By Aris Barkas/ firstname.lastname@example.org
There’s a debate currently in Spanish basketball between the AEEB, the Spanish Association of Basketball Coaches, and the newly created SINEB, the basketball coaches union.
SINEB was instituted in order to defend the professional rights of coaches, something that the AEEB also does. However, the association is a much broader and older institution than the union. And those other facets of the AEEB should be in focus.
Enter Joan Maria Gavalda, the president of the AEEB since 2005, a former coach, an architect by profession and one of the most likable persons on the world of European basketball.
You can argue with him about the rules in Spain, that still don’t let anyone coach simultaneously an ACB club and a national team, you may have a different opinion about the current needs of professional coaches, but you can’t deny the core of his philosophy.
“As an association, you have to give always something back to the younger generation of coaches and players and even to society”, he said during dinner at the EuroLeague Head Coaches Clinic, “if you don’t do this, then what’s the point?”
And in an association like the AEEB, which is more than inclusive by nature, that’s the whole point. The AEEB members come from all levels of the sport and through their association, they can rub shoulder with the top of coaching professionals, learn from them in clinics and gain knowledge and experience that can help them not only be better as coaches.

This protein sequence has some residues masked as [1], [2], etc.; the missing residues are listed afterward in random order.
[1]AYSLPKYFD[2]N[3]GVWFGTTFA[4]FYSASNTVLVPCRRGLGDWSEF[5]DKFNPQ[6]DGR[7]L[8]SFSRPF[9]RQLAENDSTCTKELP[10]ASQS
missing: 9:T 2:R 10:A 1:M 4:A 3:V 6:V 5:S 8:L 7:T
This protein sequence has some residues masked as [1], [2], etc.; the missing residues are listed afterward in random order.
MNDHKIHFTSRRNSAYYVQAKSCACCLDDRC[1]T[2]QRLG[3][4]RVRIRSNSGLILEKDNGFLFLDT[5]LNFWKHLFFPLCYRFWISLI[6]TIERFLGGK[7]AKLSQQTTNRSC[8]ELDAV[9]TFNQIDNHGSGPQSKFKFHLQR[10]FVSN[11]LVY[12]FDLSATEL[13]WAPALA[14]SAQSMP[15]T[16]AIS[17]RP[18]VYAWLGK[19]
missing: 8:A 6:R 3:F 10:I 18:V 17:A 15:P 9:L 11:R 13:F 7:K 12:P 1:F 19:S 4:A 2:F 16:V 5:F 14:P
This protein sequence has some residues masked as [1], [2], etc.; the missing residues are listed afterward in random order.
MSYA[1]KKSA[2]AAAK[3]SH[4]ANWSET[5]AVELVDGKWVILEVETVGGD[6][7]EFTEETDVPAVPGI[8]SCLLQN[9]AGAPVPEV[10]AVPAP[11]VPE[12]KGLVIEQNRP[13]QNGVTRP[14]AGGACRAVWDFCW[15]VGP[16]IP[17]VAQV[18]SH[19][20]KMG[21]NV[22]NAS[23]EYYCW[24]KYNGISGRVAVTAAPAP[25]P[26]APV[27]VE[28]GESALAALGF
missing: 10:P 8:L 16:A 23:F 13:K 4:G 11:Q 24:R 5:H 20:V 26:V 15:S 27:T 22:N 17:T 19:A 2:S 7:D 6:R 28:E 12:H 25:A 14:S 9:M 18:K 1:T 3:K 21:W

“The point of being a coach is to be a teacher, especially to young kids and not necessarily produce athletes”, said Gavalda and ultimately that’s the social role of the sports.
And like most national coaching associations, the bulk of the AEEB activities is aimed at a mass audience of coaches, helping them expand their horizons.
In 2018, the AEEB organized eight clinics, collaborating with the Ricky Rubio camp, had 60 of its members attend one week of practices of top Spanish teams – Real Madrid, Barcelona, Real Betis, Fuenlabrada, Valencia, Bilbao, and Joventut – and 14 of them attended also a week of practice of the Spanish national team, which was also repeated a few days ago this summer.
Add to that, seminars specifically for women coaches and minibasket, plus a trip to Houston last November, from where the photo of the AEEB members with coach Mike D’ Antony was taken.
And the bottom line is simple. Sports in European culture are not just entertainment, still the top-level certainly can and should be viewed as a product and a business.
That’s why institutions like the AEEB and national federations should address and cultivate the social aspect of the sports while walking side by side with the professional and business side of them.
It would be an ideal combination.